Pchum Ben: Why Ancestor’s Day matters

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Seeing everything that Cambodia has to offer is the key to ensuring you have a great time, whether you’re visiting for a few days or months. After all, the country has a rich culture and history that will take more than months to completely appreciate. This goes for the temples, cultural arts and activities, and festivals that celebrate the glory of the Khmer empire and its people. Among the festivals you need to know about is Pchum Ben, a religious festival that celebrates ancestors.

Show respect and appreciation when you celebrate Pchum Ben like a local after learning everything about it below here at IPS Cambodia, a premier real estate agency in Cambodia.

What is Pchum Ben?

Commonly known as “Ancestor’s Day”, Pchum Ben is a religious festival that honors up to seven previous ancestors for 15 days. It’s celebrated annually, usually 15 days after the tenth month in the Khmer calendar.

In Khmer, “Pchum” means to gather together and “Ben” simply means a ball of food. This is a perfect representation of how Cambodians celebrate this Buddhist festival by meeting their family members and giving an offering of food to their elders. 

Ancestor’s Day emphasises the belief in Cambodia that when someone dies, they will continue to walk on earth, taking on an appearance according to how they acted when they were alive. To lessen their agony, living relatives can offer food and prayers. If they don’t, there’s the belief that these ancestors can curse them. 

Additionally, during the celebration, Buddhist monks chant their suttas in the Pali language since it is believed that the deceased are more active at this time and the gates of hell open. Food offering can sooth the suffering and can either end it at this time or after the festival, go back to endure further.

The first 14 days of Pchum Ben is referred to as “Kan Ben” or observed celebration. At this time, everyone is expected to offer food and candles to Buddhist monks. Villages also have their own turns to bring offerings of food to pagodas and temples.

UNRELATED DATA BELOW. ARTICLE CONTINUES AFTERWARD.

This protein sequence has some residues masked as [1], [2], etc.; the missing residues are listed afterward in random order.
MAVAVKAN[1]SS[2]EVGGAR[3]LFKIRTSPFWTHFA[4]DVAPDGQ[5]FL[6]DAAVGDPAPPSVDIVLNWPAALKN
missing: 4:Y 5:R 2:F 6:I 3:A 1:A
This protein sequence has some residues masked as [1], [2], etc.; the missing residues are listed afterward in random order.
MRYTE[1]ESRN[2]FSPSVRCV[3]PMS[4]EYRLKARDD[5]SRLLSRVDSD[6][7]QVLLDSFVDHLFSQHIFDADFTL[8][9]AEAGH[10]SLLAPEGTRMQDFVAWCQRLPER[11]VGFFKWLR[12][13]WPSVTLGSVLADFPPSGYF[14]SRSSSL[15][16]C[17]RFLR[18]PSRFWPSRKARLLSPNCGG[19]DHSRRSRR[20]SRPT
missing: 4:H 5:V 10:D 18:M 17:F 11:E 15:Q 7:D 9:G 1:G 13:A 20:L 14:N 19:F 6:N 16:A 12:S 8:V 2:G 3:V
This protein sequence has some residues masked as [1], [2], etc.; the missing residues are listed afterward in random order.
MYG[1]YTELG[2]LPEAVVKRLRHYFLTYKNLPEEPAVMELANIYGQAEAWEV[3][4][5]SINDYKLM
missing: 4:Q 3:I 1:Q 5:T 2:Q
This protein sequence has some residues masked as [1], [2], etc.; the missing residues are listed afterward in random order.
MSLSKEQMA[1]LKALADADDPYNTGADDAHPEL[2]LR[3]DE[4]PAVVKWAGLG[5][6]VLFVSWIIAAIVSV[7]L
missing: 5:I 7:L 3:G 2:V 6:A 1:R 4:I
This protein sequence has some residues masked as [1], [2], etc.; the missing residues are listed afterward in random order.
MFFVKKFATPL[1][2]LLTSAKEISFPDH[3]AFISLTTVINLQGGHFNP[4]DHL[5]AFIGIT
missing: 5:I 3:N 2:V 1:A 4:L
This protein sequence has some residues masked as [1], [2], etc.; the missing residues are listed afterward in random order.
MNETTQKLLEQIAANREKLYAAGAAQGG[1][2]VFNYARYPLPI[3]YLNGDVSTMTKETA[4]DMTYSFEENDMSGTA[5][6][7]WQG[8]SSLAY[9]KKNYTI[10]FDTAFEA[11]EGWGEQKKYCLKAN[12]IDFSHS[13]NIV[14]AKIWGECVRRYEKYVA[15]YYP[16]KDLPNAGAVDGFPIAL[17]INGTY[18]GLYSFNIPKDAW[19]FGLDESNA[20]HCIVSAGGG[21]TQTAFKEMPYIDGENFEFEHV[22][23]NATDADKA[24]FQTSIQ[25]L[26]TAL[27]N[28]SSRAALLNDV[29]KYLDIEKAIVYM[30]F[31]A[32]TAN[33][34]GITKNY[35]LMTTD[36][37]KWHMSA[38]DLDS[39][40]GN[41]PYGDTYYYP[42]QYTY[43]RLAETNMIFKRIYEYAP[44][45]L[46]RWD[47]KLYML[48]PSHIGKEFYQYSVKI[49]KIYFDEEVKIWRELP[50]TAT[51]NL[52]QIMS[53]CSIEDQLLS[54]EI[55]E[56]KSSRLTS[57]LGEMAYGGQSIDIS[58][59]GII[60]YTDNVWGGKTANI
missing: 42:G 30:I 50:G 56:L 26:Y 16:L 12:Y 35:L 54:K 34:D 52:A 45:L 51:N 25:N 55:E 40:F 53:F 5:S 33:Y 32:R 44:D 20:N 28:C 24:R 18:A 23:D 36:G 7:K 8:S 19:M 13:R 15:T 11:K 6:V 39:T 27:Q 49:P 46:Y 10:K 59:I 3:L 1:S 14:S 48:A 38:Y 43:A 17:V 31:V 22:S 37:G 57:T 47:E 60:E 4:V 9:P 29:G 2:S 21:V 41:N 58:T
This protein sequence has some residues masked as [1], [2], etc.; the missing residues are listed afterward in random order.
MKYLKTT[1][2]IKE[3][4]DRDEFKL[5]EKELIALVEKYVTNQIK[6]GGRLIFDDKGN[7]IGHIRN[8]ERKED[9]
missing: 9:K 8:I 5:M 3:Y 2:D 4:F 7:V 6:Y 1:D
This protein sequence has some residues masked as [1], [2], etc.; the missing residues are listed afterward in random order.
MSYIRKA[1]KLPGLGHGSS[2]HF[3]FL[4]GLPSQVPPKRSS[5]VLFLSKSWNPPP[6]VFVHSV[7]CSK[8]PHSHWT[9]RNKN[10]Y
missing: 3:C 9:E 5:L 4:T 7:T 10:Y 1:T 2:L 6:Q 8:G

The fifteenth day called “Ben Thom” signifies the end of the festival, where families bring baskets of flowers, give more offerings to monks of food and more. Additionally, everyone dresses to the nines on this day with mostly bright colored clothing and accessories. While the last day of the festival is the highlight, the last three days of Pchum Ben are considered a national holiday.

History of Pchum Ben

Pchum Ben began back in the Middle Ages during the Mahayana period in first Century B.C. In the Angkorian period in 802 AD, the festival was still celebrated despite the belief in animism that swept the country. The celebration of ancestors even strengthened during the reign of King Jayavarman VII where a monk claimed he came back from hell. According to the monk, offering alms and food to other monks can help ease the pain and suffering of dead relatives.

Commemorating the dead has been part of Cambodians’ culture for centuries and this festival has only strengthened the culture over the years.

Celebrating Pchum Ben

Honoring the ancestors and joining the celebration with family and other locals is the right way to participate in Pchum Ben. Here are top three things you need to do during the festivity:

1. Go to a pagoda for offering

Since this festival remembers ancestors, you have to go to a pagoda to offer your gifts to your relatives that have already passed away. If you’re not a local, going to a pagoda to remember and honoring the deceased is also respectful. 

2. Prepare something for your elders

One of the biggest things in Cambodian culture is respecting the elders, whether they’re your parents or grandparents. This is mainly because they’re considered as special gods who lead the home. So when celebrating Pchum Ben, children commonly prepare lunch and other things for their parents and grandparents to honor them.

3. Prepare Bay Bens

Bay Bens are a common food created and shared during Pchum Ben. It’s a sticky ball of rice made with coconut milk. It’s a big part of the festival since it’s given as an offering to ghosts at sunrise for those who died with heavy sins. Since it’s believed that these kinds of ghosts cannot walk the earth while the sun is out, they’re only given at dawn.

Celebrate Safely!

Make sure you start coordinating with your friends and family to celebrate Pchum Ben. This year, the last three and biggest days of the festival will be from October 5 (Tuesday) to October 7 (Thursday). Start preparing the ingredients you need for offerings and spending time with your relatives so you can celebrate Pchum Ben properly.

Whether you’re a foreigner or a local, it’s best to honor the deceased and celebrate that they’ve made their own memories and mark in the world when they were alive. For this year, being with those you love will also be a great way to enjoy the festival together. 

Have a fantastic Pchum Ben festival and make sure you celebrate safely despite the ongoing pandemic!

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